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Black hole formation from collisions of cosmic strings Jorge Russo IRGAC - July 2006 Based on R. Iengo and J.R., hepth/0606110, June 2006 And “Handbook.

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Presentation on theme: "Black hole formation from collisions of cosmic strings Jorge Russo IRGAC - July 2006 Based on R. Iengo and J.R., hepth/0606110, June 2006 And “Handbook."— Presentation transcript:

1 Black hole formation from collisions of cosmic strings Jorge Russo IRGAC - July 2006 Based on R. Iengo and J.R., hepth/0606110, June 2006 And “Handbook on string decay”, JHEP, 0601072

2 Cosmic fundamental strings Recent works indicate that in brane inflation models cosmic strings are copiously produced during the brane collision [Jones, Stoica, Tye (2002); Sarangi, Tye (2003)]. This gives the exciting possibility that there could be fundamental strings of cosmic size. [See also J. Polchinski, hep-th/0412244; A. Davis and T. Kibble, hep-th/0505050] The dynamics of cosmic strings could lead to interesting astrophysical events such as gravitational waves or black hole formation. [ See e.g. Vilenkin and Shellard (Cambridge U. press 1994)] Stability. What is the lifetime of a cosmic fundamental string? Are there long- lived cosmic string configurations? What are the rules governing the collision of cosmic fundamental strings? What are the chances of black hole formation by a collision of cosmic strings?

3 I.Decay properties of fundamental strings [Iengo, J.R., “Handbook on String Decay”, JHEP (2006)] A highly excited quantum string state can be described in terms of a classical string. This state is unstable, and it can basically decay in two ways: 1)By splitting into two massive strings. 2)By emitting massless radiation. Which is the dominant decay mode? What is the lifetime? How does it depend on the mass and on the “shape” of the string? Does a string become more unstable for larger masses? Is there any long-lived string state in the string spectrum? Computing the lifetime or decay rate of a given massive string state using string theory techniques is extremely complicated. It has been done only in few cases for specially simple states. Here we will derive simple rules to make a good estimate of the decay rate by splitting and massless radiation, and hence the lifetime of an arbitrary string state.

4 Decay Rate due to breaking 1. Open strings Probability for an open string to break: it is constant and proportional to g^2 [Dai, Polchinski (1989)] More precisely, we will propose that the probability of breaking per unit time on a given point is: T: period of oscillation of the string (so probability of breaking at any moment on a given point is T Po = g^2 ) In the “temporal” gauge, the period is essentially the mass:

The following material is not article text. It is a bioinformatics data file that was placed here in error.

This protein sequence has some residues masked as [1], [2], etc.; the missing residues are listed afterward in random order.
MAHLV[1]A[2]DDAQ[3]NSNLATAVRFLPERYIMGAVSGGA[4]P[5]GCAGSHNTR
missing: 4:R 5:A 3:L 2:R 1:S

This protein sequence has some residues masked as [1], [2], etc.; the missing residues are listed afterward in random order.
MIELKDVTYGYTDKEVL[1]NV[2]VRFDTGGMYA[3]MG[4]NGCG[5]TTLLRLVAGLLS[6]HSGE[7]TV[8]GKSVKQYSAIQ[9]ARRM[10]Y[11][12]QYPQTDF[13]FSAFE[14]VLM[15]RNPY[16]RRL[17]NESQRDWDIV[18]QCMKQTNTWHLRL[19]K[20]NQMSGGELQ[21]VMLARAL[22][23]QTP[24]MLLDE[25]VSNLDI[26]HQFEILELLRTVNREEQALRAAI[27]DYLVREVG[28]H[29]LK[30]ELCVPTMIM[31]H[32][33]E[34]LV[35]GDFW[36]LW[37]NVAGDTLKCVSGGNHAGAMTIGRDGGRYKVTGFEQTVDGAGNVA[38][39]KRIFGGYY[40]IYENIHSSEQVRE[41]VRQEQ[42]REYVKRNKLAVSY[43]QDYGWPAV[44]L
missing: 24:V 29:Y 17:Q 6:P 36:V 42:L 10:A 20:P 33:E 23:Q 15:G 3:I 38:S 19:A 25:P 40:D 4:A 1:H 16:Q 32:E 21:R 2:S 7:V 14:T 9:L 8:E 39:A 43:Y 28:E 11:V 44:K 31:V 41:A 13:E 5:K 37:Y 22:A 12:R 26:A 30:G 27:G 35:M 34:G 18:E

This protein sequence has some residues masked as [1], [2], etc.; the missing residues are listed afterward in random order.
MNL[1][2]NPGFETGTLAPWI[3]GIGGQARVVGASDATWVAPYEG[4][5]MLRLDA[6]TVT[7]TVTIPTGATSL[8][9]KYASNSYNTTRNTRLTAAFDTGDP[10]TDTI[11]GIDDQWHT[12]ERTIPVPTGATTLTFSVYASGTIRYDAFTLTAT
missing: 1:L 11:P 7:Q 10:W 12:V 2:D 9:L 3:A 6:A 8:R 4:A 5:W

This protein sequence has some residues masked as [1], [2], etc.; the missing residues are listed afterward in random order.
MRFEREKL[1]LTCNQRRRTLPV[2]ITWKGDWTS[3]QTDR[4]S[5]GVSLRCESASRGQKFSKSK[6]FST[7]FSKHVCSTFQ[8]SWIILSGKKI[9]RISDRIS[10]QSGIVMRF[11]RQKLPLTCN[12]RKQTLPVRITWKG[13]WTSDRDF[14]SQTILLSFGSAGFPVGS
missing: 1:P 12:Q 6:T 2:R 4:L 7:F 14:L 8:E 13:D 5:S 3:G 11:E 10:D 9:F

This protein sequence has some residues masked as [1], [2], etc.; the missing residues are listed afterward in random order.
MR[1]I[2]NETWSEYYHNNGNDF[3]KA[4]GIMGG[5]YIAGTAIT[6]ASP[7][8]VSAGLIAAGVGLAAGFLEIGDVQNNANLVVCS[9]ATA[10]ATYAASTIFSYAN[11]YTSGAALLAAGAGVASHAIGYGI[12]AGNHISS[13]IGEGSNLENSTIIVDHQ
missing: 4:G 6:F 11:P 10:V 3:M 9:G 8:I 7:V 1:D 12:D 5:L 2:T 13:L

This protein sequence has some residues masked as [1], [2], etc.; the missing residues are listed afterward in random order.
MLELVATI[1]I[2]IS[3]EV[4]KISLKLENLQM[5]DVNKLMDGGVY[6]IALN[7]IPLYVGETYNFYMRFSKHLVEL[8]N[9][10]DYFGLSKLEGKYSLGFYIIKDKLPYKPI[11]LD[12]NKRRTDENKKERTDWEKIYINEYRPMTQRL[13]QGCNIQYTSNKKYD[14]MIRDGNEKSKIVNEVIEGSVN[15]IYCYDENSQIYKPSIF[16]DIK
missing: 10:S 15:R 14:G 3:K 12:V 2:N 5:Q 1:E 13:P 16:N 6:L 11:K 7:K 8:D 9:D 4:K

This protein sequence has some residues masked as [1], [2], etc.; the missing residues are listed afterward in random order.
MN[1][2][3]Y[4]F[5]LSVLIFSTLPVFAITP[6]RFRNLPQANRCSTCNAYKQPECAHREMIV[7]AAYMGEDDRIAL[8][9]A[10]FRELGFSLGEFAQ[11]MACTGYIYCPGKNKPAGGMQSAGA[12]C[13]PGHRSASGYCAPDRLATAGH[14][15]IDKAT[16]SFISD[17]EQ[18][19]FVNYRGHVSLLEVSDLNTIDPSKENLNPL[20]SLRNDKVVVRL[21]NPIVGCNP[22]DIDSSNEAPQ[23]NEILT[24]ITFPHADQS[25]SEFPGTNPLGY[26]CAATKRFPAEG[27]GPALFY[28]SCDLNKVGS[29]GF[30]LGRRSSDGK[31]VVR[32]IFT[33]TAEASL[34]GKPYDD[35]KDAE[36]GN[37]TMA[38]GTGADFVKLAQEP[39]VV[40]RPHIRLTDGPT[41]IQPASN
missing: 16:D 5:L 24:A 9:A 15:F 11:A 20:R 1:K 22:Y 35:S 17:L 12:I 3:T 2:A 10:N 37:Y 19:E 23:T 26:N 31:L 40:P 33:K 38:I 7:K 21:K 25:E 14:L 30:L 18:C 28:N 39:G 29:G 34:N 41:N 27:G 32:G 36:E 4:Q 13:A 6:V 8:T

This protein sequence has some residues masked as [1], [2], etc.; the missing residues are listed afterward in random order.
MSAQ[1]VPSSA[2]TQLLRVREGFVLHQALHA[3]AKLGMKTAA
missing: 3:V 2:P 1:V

5 Decay rate = P o times number of “points” times number of “instants”: This formula can be checked against the explicit quantum calculation of the decay rate for the open string with maximum angular momentum Jmax [Okada, Tsuchiya (1989)]. One finds in precise agreement with the above estimate.

6 Decay rates for open Jmax and closed Jmax.

7 Folded string The breaking can take place only if at a given time the two folds break at the same point, up to an uncertainty of order l s In particular, for the folded string with Jmax, Remarkably, it is constant independent of M.

8 The squashing closed string For q generic, it describes an ellipse that rotates around one of its axes and simultaneously performs pulsations, with one of its radii becoming zero at t =n p. The solution interpolates between the folded string ( q = 0) and the pulsating string ( q =p /2 )

9 Squashing closed string: It becomes folded once in a period. Breaking process is suppressed. Dominant decay by massless radiation


11 Decay rates for strings that become folded at an instant of time The process of breaking is possible only at the instant when the string is folded. Quantum mechanically, this represents a time interval of order l s Thus the rate is The last line applies to the squashing ellipse where L is proportional to M. This gives a lifetime

12 Lifetime for the squashing closed string in D = 10 and D = 4 computed from the one-string loop correction to the propagator.

13 Decay rate due to massless emission Contribution from four sectors NS-NS, R-NS, NS-R and R-R. Computing massless decay rate for a generic quantum string state is very complicated. In particular, the covariant vertex operator is not known. We have computed the quantum decay rate for every channel for the string Jmax and for the rotating ring. There is one more case which can be computed: the average string state. There is little chance that other cases (i.e. where the angular momentum is not near maximum or it is not the average) can ever be computed. Is there any way to estimate the string decay rate by massless emission? When the string is very massive, one can hope that the radiation can be described by the classical formula of gravitational radiation from a source T mn ( X). But this formula, in the most favorable cases, can only account for NS-NS radiation.

14 Rotating Ring: [Chialva, Iengo and J.R.] NS-NS emission is dominant. R-NS and NS-R suppressed by 1/M 2, and R-R suppressed by 1/M 4. NS-NS emission is accurately described by the classical formula: Identity between classical and quantum expressions up to terms of order 1/N. In general, the classical formula is expected to hold for graviton energies much less than the string mass =O(1/sqrt( a ’)). If massless emission with higher energies is suppressed, then the classical formula can be used to compute the total decay rate by radiation emission In this regime w << O(1/sqrt( a ’)) we expect that also NS-R, R-NS and R-R are also suppressed.